The Legendary Mongol Khans: The Lives and Legacies of Genghis Khan, Kublai Khan, and Tamerlane

The Legendary Mongol Khans: The Lives and Legacies of Genghis Khan, Kublai Khan, and Tamerlane

Narrated by:
Jim Walsh
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Unabridged Audiobook

Release Date
April 2024
3 hours 34 minutes
Though history is usually written by the victors, the lack of a particularly strong writing tradition from the Mongols ensured that history was largely written by those who Genghis Khan vanquished. Because of this, Genghis Khan’s portrayal in the West and the Middle East has been extraordinarily (and in many ways unfairly) negative for centuries, at least until recent revisions to the historical record. Certainly Genghis Khan was not a peaceful man, or a particularly merciful one, and he famously boasted to the Khwaremzids that he was “the flail of God, come to punish you for your sins”. However, the image of him as a bloodthirsty barbarian is largely the result of hostile propaganda. 

As Great Khan, Kublai Khan ruled the Mongolian Empire from his capital in modern-day Beijing, with a court that included Mongolians, Arabs, and Persians from throughout his empire. While Genghis may have been a warrior, Kublai was a man of culture, intellect and curiosity, and his court was a luxurious one rich in art, music, and goods. Under his reign, trade along the Silk Road was both easier and more efficient than ever before.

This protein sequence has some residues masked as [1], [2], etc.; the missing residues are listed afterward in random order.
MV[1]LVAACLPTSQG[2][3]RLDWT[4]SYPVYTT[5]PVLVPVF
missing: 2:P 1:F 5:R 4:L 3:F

Aside from Genghis and his grandson Kublai Khan, the most famous Mongol conqueror was Tamerlane, who dominated Eurasia in the 14th century. He was known by the name Timur in Asia, while the Europeans used the name Tamerlane, which came from the Persian Timur-i-Leng, meaning “Timur the Lame. Tamerlane came from a Turkicized Mongol tribe, the Barlas, which had several constituent sub-clans. A number of original Mongol tribes had migrated west, where the majority of the population was Turkish, and over time, the Mongols blended with the Turks. However, due to his many conquests and his expansive empire, Tamerlane is closely associated with the Mongols today, and while he styled himself a pious leader, his main aim was to reestablish Genghis Khan’s vast Mongol Empire.
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